The sculptor June Crespo creates forms in tension. Her assemblages and installations are constructed out of natural and synthetic materials of resin, textiles, clothing, metal and concrete. But the works oscillate between figuration and abstraction, between realms that seem cast by the real – an imprint of a drain, for instance –yet which hover in imaginary spaces. Her forms seem bent out of place and out of joint. Crespo speaks of translating physical affects and imaginary landscapes, and there is an affective tendency in her work that is skilfully articulated. One recurring technique that Crespo makes is by a resourceful placement of vertical and horizontal material: the totemic build-up of matter, for instance, recalling graves or sites of memorial; or their horizontal placement, recalling bodies at rest. In one recent sculpture, presented in her project SH/ Fuerzas Felices Crespo placed a ghostly remnant of human fabric, which was hung off a totem-like concrete block – eerie, to me it recalled skins, flayed bodies, or even the memorializing of the departed, or the casts of war or human conflict.
Crespo’s works are made of poised assemblages of cast and human-made objects that are both rough and contain the cohesion of gravity. They are concerned with the human body and its perception with textures and with joints, with joining and dis-joining; a recent sculpture series employs melted bottles. The works recall the human body’s own spaces for construction as well as connection and passage: tubes within tubes. She is interested in systems – the circulation of forms, affects and fluids, their translations within material and imaginary spaces.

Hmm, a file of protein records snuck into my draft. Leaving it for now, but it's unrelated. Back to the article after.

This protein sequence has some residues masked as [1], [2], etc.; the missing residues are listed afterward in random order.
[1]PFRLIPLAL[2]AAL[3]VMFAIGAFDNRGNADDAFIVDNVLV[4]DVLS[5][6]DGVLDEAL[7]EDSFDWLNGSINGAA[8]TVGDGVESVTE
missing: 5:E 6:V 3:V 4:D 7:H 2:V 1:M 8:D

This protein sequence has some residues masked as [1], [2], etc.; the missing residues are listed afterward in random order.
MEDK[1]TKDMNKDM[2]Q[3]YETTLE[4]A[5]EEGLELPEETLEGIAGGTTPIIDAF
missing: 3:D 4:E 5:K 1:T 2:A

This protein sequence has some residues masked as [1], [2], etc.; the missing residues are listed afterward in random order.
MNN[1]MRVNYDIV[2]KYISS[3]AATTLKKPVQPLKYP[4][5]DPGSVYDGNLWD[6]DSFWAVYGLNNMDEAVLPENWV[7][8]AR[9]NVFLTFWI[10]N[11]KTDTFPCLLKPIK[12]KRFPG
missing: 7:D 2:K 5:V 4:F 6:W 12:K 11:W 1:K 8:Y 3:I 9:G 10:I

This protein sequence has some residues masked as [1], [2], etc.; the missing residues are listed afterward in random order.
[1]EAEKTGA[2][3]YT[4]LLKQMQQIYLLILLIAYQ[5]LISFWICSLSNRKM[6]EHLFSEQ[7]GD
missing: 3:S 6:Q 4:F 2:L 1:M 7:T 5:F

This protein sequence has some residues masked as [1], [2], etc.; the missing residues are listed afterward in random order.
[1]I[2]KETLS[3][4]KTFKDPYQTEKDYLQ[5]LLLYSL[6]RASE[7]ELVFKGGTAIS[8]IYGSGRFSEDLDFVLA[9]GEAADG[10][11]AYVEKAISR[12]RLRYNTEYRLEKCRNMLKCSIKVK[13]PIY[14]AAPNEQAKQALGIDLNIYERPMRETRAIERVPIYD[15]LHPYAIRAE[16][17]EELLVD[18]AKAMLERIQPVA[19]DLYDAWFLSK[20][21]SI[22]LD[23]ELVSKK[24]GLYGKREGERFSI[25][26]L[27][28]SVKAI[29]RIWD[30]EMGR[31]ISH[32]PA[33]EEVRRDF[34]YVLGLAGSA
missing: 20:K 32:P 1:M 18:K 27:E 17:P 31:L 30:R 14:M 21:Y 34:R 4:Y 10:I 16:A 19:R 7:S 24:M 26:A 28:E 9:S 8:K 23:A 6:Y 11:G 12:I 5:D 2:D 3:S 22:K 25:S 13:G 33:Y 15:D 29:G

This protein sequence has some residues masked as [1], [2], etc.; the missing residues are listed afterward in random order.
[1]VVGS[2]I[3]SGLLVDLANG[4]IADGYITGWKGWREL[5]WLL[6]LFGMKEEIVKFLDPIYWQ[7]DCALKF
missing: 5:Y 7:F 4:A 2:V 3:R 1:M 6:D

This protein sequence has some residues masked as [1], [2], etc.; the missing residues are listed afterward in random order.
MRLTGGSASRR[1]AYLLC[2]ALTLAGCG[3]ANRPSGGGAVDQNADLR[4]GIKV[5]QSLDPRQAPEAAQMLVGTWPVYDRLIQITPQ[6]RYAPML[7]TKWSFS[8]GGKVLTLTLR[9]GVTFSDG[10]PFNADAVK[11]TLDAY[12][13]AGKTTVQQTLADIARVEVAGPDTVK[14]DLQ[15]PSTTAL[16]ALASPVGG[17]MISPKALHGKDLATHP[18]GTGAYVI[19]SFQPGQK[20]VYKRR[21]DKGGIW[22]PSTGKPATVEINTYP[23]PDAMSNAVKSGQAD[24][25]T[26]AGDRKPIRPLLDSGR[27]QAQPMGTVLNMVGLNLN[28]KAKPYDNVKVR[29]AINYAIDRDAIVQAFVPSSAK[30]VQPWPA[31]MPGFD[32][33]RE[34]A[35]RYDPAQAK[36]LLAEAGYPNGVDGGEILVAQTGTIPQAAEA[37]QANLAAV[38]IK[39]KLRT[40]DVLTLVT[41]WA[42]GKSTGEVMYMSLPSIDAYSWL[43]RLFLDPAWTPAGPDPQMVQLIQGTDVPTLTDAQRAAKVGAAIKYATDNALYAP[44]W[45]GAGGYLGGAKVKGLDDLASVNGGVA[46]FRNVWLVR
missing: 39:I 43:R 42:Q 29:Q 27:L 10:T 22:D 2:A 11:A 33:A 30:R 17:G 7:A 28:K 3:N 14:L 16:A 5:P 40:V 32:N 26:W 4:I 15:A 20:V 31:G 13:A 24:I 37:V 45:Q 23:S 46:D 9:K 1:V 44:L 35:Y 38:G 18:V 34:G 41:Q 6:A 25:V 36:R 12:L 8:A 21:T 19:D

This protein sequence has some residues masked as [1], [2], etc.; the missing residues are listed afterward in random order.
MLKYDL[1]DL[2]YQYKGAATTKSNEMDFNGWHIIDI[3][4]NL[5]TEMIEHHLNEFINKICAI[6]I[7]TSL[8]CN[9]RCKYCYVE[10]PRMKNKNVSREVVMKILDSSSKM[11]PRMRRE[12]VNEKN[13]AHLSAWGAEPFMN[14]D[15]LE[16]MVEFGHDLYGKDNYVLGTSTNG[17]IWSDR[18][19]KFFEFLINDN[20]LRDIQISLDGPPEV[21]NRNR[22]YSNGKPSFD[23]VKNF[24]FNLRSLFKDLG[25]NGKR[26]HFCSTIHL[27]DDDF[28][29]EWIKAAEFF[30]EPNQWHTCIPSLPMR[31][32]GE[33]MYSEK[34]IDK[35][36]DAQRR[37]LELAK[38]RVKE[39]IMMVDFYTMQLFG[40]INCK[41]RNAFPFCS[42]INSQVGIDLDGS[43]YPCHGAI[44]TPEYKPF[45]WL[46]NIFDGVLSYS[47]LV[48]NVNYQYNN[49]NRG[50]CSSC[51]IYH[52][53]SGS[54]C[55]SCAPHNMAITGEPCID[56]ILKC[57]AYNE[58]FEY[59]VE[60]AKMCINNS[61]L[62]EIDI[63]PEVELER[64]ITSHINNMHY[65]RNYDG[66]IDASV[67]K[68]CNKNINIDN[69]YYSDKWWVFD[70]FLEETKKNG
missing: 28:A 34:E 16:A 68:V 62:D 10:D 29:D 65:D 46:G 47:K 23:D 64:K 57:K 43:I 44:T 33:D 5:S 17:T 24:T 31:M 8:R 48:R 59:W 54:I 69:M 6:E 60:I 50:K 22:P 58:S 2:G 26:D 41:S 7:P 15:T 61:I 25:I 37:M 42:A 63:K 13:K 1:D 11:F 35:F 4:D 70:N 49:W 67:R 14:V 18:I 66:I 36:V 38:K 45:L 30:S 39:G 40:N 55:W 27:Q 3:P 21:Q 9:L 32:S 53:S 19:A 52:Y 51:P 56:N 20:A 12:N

In one series, Chance Album, vintage-looking magazines are sprawled open and placed within a cage-like space on the wall – contained and exposed. Extending from these were pieces of thin, elongated metal tubing that recalled a fishing pole; and pieces of abstract resin. In a separate series, she uses the existing architecture of a room: the radiators of a room, for instance, which are placed with crafted-looking tubular artefacts in different colours, or the image of a head. The results are eerie in how they speak to systems: natural systems of biology – of circulation or digestion – but also the architectural systems of buildings, energy, to larger systems such as the passage of time and the circulation of matter.
Pablo Larios, independent writer and art critic